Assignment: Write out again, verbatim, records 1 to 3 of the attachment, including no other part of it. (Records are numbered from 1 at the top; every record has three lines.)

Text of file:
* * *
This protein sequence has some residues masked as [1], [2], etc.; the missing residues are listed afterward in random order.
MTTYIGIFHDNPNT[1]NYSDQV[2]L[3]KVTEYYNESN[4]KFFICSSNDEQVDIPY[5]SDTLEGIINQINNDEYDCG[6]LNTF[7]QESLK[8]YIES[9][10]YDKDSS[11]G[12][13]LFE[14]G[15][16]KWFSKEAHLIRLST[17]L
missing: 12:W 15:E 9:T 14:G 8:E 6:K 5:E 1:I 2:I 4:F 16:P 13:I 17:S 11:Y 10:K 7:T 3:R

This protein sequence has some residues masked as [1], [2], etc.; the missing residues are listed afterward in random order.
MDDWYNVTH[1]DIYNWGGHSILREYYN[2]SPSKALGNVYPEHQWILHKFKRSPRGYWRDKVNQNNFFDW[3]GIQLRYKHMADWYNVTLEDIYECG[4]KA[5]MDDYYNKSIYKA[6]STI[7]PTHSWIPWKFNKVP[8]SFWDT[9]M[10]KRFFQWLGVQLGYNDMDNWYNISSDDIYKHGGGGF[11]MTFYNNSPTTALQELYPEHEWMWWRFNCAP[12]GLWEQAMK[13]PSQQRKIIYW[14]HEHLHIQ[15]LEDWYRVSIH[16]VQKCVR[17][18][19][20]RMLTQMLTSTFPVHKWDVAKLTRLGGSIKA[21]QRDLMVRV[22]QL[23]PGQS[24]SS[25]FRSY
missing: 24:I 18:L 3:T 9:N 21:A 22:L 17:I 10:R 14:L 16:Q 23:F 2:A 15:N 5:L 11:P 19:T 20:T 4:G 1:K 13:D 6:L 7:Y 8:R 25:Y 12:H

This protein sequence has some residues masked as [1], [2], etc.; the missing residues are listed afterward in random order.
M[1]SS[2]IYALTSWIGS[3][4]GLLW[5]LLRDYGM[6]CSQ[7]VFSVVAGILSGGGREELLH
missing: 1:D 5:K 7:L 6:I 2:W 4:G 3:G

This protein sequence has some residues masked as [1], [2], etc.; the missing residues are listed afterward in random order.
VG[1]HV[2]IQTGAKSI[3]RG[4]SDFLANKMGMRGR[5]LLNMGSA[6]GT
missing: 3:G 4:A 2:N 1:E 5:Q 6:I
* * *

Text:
This protein sequence has some residues masked as [1], [2], etc.; the missing residues are listed afterward in random order.
MTTYIGIFHDNPNT[1]NYSDQV[2]L[3]KVTEYYNESN[4]KFFICSSNDEQVDIPY[5]SDTLEGIINQINNDEYDCG[6]LNTF[7]QESLK[8]YIES[9][10]YDKDSS[11]G[12][13]LFE[14]G[15][16]KWFSKEAHLIRLST[17]L
missing: 12:W 15:E 9:T 14:G 8:E 6:K 5:E 1:I 2:I 4:F 16:P 13:I 17:S 11:Y 10:K 7:T 3:R

This protein sequence has some residues masked as [1], [2], etc.; the missing residues are listed afterward in random order.
MDDWYNVTH[1]DIYNWGGHSILREYYN[2]SPSKALGNVYPEHQWILHKFKRSPRGYWRDKVNQNNFFDW[3]GIQLRYKHMADWYNVTLEDIYECG[4]KA[5]MDDYYNKSIYKA[6]STI[7]PTHSWIPWKFNKVP[8]SFWDT[9]M[10]KRFFQWLGVQLGYNDMDNWYNISSDDIYKHGGGGF[11]MTFYNNSPTTALQELYPEHEWMWWRFNCAP[12]GLWEQAMK[13]PSQQRKIIYW[14]HEHLHIQ[15]LEDWYRVSIH[16]VQKCVR[17][18][19][20]RMLTQMLTSTFPVHKWDVAKLTRLGGSIKA[21]QRDLMVRV[22]QL[23]PGQS[24]SS[25]FRSY
missing: 24:I 18:L 3:T 9:N 21:A 22:L 17:I 10:R 14:L 16:Q 23:F 2:A 15:N 5:L 11:P 19:T 20:T 4:G 1:K 13:D 6:L 7:Y 8:R 25:Y 12:H

This protein sequence has some residues masked as [1], [2], etc.; the missing residues are listed afterward in random order.
M[1]SS[2]IYALTSWIGS[3][4]GLLW[5]LLRDYGM[6]CSQ[7]VFSVVAGILSGGGREELLH
missing: 1:D 5:K 7:L 6:I 2:W 4:G 3:G